I know I’ve mentioned before that I like to make crafty things for my friend Camille. We have known each other our whole lives, since she was five and I was six. Despite the fact that I moved several times as a child, and that we now live half-way across the world from one another, we’re still friends.

So when she told me that she was going to get married, it was either another Bridal Cow, or something a bit more meaningful. Camille is a costume designer, and her now-husband Mike is an industrial designer. Making them something to go in their home was a bit intimidating. I wanted it to be beautiful, but also classic and sophisticated. And I wanted to learn to quilt.

I decided to make her a lap-quilt, using the whole-cloth method (so the top and bottom were simply one piece of cloth, rather than being pieced). This would allow me to do an elaborate and interesting pattern of quilted stitches, and I could complete the project more quickly.

At the quilt shop, I picked three fabrics: a red-on-red rose patterned cotton for the top, a bit of brown-on-brown rose fabric for the binding, and a coordinating chocolate fabric with red roses for the back. I used a soft golden thread. Everything was pretty and wedding-y. For the pattern, I wanted to use meaningful designs as well. In the center panel of the quilt, I drew out a pattern called “double wedding ring.”

Around the edge, I created a simple trellis pattern, with camellia flowers in each corner.

My goal, as always, was to have neat, even stitches rather than super-small ones.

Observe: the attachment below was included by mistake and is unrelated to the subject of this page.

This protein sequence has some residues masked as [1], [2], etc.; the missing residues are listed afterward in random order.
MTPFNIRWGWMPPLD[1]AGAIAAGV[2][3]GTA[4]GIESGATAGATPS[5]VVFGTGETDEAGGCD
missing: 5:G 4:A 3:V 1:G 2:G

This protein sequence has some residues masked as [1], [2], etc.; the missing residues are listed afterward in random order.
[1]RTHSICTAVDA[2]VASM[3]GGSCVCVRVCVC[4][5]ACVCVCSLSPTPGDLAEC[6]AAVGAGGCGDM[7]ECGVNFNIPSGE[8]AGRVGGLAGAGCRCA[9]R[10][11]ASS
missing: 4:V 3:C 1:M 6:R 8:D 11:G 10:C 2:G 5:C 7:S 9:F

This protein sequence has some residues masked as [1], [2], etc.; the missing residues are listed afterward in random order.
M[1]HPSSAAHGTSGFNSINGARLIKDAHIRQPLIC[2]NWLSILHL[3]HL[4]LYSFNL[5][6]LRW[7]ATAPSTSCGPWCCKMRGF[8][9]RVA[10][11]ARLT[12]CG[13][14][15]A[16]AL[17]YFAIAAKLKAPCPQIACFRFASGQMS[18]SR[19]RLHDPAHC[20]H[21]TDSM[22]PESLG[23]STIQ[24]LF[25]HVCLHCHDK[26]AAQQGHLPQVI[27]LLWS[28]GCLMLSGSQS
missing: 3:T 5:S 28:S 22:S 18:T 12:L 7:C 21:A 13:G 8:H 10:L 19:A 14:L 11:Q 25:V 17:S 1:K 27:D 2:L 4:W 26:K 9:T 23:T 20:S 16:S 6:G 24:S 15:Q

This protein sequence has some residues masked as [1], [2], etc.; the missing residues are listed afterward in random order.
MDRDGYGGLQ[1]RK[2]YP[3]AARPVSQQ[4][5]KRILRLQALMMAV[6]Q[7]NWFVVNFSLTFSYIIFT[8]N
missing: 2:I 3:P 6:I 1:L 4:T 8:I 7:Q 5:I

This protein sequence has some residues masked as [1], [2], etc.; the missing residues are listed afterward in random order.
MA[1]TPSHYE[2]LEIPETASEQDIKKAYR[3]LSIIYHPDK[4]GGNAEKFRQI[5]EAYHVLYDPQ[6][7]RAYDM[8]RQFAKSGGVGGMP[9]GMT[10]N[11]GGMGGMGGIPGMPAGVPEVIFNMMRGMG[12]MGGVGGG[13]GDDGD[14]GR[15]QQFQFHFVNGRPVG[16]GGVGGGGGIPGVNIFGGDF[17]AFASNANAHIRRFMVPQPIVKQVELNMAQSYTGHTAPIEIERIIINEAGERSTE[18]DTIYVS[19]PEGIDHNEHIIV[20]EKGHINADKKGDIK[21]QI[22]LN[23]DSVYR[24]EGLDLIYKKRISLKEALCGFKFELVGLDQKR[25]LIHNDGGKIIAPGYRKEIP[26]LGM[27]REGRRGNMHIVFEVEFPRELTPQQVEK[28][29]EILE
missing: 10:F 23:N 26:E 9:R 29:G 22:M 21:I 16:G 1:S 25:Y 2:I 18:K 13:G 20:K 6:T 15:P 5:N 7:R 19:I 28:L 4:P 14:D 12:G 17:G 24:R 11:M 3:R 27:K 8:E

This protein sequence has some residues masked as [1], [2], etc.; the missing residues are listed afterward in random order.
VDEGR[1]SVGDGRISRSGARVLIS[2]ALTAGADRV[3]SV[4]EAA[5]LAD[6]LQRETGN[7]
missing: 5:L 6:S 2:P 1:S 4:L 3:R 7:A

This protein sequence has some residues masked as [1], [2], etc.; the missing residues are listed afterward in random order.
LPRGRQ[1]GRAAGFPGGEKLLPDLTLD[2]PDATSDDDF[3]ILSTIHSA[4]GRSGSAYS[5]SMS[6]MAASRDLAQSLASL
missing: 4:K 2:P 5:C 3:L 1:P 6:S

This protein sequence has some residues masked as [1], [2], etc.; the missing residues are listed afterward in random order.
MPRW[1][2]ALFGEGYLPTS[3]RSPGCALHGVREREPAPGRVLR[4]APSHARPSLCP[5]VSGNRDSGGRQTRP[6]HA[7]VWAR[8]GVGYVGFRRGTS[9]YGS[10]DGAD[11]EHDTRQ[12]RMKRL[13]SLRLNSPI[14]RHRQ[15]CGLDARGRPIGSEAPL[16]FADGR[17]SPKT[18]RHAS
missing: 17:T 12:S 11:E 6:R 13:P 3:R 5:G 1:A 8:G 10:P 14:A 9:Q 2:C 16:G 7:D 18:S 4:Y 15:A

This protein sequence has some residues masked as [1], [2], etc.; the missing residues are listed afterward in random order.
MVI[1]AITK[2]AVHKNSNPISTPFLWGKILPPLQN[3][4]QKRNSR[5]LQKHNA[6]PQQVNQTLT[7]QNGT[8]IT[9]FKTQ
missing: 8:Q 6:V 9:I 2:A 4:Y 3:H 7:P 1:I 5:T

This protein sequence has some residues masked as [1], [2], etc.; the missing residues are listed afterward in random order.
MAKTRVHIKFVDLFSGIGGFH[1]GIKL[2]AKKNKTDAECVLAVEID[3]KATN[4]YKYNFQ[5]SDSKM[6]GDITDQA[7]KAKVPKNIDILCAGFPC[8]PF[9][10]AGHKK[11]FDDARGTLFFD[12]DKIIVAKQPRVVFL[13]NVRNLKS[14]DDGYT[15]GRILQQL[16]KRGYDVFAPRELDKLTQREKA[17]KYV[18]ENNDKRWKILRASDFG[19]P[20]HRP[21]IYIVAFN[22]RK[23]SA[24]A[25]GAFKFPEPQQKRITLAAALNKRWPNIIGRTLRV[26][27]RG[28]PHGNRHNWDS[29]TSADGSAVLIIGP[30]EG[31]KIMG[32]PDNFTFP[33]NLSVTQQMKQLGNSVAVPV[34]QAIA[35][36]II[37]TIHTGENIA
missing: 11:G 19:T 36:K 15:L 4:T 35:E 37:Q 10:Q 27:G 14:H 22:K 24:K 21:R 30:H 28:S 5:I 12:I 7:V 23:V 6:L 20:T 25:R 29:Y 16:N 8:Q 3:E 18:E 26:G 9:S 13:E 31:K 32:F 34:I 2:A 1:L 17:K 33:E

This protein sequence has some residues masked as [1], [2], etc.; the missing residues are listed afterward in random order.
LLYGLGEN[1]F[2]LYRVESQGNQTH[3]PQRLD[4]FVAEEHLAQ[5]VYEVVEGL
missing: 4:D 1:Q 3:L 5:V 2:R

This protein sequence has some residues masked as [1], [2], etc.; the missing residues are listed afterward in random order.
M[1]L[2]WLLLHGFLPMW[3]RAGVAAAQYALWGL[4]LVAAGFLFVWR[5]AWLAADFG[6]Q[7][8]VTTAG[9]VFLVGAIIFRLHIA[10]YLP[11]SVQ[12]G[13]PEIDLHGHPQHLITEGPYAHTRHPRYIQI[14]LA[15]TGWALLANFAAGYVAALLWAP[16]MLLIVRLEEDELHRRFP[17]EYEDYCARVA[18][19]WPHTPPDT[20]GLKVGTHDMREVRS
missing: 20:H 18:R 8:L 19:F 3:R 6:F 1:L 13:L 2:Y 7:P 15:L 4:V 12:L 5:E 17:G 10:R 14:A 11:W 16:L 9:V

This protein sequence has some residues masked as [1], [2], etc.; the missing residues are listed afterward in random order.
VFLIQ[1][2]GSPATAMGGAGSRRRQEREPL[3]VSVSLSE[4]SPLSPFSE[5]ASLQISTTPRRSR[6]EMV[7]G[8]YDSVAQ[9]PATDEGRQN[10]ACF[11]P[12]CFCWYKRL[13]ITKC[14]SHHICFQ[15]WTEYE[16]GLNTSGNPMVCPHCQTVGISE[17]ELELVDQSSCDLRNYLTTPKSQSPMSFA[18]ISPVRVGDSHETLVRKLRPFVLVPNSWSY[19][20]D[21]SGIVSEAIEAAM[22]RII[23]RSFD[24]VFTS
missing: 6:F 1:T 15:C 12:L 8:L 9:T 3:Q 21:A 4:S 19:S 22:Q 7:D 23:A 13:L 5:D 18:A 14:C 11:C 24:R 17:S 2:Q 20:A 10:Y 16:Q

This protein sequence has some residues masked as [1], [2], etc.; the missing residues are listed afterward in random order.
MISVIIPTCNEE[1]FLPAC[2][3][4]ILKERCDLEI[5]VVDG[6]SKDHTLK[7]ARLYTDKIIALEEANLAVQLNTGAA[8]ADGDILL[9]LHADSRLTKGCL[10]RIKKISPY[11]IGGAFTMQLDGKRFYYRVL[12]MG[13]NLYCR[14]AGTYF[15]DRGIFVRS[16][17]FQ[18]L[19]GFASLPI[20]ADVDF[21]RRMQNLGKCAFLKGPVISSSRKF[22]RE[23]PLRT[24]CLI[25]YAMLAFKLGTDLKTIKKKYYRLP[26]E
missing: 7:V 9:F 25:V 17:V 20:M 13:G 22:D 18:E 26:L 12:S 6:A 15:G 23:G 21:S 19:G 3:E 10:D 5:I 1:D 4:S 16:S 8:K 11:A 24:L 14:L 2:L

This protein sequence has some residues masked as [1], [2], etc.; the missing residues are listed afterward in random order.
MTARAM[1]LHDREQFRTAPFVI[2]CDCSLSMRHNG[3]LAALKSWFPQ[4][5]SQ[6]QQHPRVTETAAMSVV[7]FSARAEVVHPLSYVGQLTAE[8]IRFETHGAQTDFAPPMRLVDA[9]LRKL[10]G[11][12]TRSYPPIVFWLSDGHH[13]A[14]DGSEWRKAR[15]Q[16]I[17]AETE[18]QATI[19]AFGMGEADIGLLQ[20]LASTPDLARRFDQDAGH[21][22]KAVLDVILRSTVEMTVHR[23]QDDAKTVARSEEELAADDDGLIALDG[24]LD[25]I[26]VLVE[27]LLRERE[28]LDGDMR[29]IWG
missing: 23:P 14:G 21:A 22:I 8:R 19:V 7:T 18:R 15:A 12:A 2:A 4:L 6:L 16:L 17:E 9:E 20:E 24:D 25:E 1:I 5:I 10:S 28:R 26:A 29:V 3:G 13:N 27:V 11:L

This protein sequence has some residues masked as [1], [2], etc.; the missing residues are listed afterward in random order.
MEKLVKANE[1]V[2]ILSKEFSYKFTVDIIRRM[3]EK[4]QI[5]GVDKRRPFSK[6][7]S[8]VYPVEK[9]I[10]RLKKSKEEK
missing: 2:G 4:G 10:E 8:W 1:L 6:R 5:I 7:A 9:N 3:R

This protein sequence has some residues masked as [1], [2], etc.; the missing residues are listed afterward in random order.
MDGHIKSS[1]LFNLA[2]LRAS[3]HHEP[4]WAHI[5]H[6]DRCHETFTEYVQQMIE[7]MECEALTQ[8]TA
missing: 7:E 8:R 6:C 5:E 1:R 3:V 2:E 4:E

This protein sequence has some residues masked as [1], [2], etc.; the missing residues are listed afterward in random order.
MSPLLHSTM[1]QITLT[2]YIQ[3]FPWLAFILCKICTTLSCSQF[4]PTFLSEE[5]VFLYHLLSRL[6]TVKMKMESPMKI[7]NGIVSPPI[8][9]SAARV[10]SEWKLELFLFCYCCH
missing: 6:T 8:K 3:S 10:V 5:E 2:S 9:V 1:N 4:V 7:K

At any rate, all went swimmingly until I was nearly done. Then, in a moment of unwarranted self-confidence, I snipped the end of my thread… and snipped a hole in the top of the quilt.

I was instantly seized with horror. This was not a pieced quilt: I couldn’t see a way to put in a new “piece.” Crying, I was sure that quilt was ruined. The wedding was only a couple weeks away, so there was no way to start again.

However, after I calmed down, I realized I could ask for advice. At the time, I belonged to a big quilting list-serve, so I wrote to them for help. They suggested I applique on a shape to cover the hole. At first, I rejected this idea out of hand, thinking it would “ruin” the sophisticated simplicity of the top. But the more I thought about it, the more I liked the idea.

In the end, I decided to add on three appliqued spots, so that she wouldn’t be able to tell there had been a mistake (don’t worry — I’ve since confessed). I cut out three heart shaped pieces of fabric in the exact pattern of the spots I wanted to cover, thus making them nearly invisible until someone looked closely. I embroidered, using tonally-similar red thread, on each heart. On one, I embroidered “Camille and Mike,” on another I put the date of their wedding, and on the third, the place (Prague!). Once finished and appliqued to the top, they were… adorable.

I packed the whole thing up, and mailed it to London for them to receive after the wedding in the Czech Republic. I didn’t tell her anything about it. A week later, I flew to Prague to be Maid of Honor in the wedding (which is really a story unto itself). It was beautiful and moving and lovely.

Camille and Mike headed out to their honeymoon in South Africa. One night, a few days after they’d returned, I received a teary near-midnight phone call: “I got the wedding quilt. We found all the hearts!” Camille sobbed. “It was the best present I’ve ever gotten!” Even Mike loved it.

Having been to their lovely, modernist house now, I know it doesn’t really match their decor. But that’s okay: it was always the thought that counted, and this one was made with obvious love (and yes, I eventually told her about the hole).

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